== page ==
PrEP Medication

The Queensland Government has signalled an expansion of the state’s trial of HIV prevention medication PrEP.

Earlier this month QNews reported Victoria had announced an expansion of its PrEP trial to 2600 men who have sex with men. Last December, New South Wales announced a PrEP trial for 3700 men.


But Queensland’s PrEP trial QPrEP, which began last year, has made the medication available to only 150 men at six sites – four Queensland Health Sexual Health Services and two general practices.

Now Queensland Health Minister Cameron Dick has announced the establishment of a PrEP working group involving the government, Queensland AIDS Council (QuAC) and HIV Foundation Queensland to “progress the project’s expansion.”

“We want to work together to grow this number to give even more Queenslanders a chance to benefit from this important medication and prevent the spread of HIV in our state,” he said in a statement on February 12.

“This group will commence work within the next 14 days and I expect them to make recommendations to government regarding an expansion of the project within two months.”

Queensland AIDS Council Executive Director Michael Scott applauded the Queensland Government’s announcement.

“To reach the 2020 goal of zero new HIV notifications, all prevention mechanisms must be embraced, including increased access to PrEP,” he said.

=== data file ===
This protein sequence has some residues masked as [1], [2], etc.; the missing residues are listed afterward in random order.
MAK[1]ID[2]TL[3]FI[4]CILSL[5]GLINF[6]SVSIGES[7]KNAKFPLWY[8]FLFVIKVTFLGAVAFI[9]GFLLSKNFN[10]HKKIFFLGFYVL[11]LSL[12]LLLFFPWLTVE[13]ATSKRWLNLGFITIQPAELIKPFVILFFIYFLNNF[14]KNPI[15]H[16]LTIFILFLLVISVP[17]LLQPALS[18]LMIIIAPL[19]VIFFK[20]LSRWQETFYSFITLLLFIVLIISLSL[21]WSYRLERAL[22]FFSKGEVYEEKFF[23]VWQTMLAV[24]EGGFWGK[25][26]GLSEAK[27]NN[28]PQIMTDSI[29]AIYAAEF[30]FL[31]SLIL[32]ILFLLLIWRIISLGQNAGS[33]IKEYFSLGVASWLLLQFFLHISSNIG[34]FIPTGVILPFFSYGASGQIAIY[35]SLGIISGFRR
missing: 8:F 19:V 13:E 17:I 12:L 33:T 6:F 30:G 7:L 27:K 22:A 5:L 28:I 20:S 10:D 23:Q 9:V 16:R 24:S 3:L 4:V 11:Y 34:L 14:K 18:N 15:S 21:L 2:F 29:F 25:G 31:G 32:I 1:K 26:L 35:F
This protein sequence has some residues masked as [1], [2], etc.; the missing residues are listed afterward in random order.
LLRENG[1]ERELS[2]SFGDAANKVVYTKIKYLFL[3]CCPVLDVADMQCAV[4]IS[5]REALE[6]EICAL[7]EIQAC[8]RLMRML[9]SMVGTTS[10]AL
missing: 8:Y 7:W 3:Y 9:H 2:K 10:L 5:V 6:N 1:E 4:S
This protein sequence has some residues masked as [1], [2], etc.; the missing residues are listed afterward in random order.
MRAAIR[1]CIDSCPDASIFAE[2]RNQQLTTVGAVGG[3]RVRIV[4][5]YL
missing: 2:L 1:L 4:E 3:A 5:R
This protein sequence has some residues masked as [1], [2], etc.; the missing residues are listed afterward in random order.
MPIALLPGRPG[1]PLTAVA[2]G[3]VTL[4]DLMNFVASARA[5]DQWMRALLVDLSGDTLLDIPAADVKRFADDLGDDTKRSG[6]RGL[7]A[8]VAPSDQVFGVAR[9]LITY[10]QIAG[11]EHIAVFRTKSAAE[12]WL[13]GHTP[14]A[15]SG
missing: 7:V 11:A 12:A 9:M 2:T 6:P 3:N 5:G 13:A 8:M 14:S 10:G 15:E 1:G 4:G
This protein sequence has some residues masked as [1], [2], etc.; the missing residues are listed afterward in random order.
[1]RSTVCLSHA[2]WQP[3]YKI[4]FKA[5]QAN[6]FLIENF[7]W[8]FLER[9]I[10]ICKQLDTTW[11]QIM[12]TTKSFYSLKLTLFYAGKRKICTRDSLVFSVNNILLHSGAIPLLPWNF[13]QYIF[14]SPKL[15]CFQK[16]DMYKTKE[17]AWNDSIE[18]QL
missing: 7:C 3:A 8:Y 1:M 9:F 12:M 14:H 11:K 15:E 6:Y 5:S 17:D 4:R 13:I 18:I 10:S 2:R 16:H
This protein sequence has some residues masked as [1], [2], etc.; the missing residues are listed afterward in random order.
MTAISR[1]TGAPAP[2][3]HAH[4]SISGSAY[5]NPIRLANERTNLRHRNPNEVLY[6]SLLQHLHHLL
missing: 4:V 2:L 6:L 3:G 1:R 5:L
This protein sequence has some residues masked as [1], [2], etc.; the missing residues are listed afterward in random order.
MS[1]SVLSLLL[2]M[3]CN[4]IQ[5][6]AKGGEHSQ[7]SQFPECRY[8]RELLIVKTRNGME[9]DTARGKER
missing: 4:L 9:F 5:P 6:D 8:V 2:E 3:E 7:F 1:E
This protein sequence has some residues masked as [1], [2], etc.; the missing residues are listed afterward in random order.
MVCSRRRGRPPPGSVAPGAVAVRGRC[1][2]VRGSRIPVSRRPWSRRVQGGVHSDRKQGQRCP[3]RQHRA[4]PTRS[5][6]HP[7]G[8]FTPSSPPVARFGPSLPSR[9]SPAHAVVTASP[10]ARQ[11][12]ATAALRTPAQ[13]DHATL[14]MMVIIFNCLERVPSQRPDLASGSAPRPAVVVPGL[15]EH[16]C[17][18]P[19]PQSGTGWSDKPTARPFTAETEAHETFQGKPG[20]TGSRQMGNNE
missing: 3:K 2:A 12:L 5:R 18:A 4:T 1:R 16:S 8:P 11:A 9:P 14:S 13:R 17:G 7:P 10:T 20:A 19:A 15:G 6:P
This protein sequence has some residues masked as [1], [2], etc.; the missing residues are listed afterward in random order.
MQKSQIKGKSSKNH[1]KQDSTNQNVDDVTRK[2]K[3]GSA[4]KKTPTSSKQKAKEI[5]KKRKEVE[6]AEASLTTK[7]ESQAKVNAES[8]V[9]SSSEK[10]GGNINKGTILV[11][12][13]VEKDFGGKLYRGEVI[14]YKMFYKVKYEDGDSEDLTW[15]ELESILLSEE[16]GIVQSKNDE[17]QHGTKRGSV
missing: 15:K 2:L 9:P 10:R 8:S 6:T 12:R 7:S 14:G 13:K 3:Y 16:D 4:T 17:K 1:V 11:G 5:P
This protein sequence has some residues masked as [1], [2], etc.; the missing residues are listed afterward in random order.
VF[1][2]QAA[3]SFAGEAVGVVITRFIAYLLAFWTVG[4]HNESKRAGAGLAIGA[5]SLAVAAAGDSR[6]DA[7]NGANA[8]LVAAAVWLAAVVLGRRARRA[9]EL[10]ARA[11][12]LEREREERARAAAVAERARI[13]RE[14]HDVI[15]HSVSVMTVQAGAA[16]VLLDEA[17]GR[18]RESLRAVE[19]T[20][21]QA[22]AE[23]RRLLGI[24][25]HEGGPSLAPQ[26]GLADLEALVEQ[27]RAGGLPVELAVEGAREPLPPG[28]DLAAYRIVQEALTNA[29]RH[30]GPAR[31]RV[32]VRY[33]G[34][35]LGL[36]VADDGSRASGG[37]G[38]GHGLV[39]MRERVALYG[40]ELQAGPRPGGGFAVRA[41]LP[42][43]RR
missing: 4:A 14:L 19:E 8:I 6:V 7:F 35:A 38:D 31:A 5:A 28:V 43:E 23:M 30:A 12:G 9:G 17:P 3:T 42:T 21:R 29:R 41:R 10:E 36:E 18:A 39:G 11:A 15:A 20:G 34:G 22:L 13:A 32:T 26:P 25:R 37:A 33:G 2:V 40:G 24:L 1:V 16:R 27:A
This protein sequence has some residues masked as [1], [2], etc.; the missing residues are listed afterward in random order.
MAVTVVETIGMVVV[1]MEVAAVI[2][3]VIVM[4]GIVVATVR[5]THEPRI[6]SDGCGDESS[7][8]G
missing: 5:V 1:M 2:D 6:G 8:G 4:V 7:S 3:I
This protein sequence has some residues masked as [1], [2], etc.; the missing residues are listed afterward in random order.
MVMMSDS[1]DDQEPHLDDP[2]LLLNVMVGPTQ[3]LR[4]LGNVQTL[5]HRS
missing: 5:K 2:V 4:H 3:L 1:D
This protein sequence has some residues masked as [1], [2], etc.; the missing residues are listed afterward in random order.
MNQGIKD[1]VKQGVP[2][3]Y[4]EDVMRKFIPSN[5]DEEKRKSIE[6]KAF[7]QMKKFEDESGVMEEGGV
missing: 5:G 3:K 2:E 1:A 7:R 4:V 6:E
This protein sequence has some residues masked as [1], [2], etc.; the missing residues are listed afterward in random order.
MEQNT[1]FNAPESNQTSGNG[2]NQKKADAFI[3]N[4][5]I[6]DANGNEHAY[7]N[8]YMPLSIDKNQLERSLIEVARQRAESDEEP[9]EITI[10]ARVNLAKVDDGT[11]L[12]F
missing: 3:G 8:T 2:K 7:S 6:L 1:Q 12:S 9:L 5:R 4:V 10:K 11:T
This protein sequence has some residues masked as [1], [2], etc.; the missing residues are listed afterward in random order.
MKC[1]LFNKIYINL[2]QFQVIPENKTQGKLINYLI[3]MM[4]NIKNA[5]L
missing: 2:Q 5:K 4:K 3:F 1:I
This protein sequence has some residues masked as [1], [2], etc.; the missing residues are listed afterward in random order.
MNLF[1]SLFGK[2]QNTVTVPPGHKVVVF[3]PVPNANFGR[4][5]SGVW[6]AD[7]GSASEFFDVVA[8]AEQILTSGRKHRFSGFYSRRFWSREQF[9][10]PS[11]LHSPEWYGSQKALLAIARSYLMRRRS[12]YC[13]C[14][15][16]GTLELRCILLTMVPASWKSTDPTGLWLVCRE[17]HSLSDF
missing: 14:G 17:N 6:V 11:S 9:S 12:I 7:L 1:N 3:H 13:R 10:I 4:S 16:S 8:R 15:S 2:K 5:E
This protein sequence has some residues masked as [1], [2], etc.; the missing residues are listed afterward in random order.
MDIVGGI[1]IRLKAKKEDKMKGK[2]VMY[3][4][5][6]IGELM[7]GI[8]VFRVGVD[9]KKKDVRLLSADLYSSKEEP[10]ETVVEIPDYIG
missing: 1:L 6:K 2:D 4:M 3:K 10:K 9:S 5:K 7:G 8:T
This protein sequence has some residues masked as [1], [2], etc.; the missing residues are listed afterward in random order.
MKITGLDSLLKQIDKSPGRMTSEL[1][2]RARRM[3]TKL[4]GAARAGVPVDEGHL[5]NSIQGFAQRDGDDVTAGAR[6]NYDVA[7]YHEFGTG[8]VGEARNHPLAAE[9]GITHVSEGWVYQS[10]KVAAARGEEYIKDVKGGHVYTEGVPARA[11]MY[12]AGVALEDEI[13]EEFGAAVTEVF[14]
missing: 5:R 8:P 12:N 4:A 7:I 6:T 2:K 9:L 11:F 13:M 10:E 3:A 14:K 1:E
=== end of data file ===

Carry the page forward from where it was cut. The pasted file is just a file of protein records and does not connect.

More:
HIV Foundation Queensland chair Dr Darren Russell also welcomed the announcement.

“I congratulate the Palaszczuk Government on seizing this unique opportunity that will enable an historic turning point in the battle to end HIV and look forward to working with the government and Queensland AIDS Council on this important issue,” he said.

PrEP is not currently available on the Pharmaceutical Benefits Scheme (PBS), and a private script currently costs in excess of $10,000 a year.

The cost has driven some Australians without access to a PrEP trial to source generic tablets online from foreign pharmacies at an approximate cost of $1000 per year.

Mr Dick said long-term, equitable access to PrEP remained dependent on its approval by the Therapeutic Goods Administration and listing on the Pharmaceutical Benefits Scheme.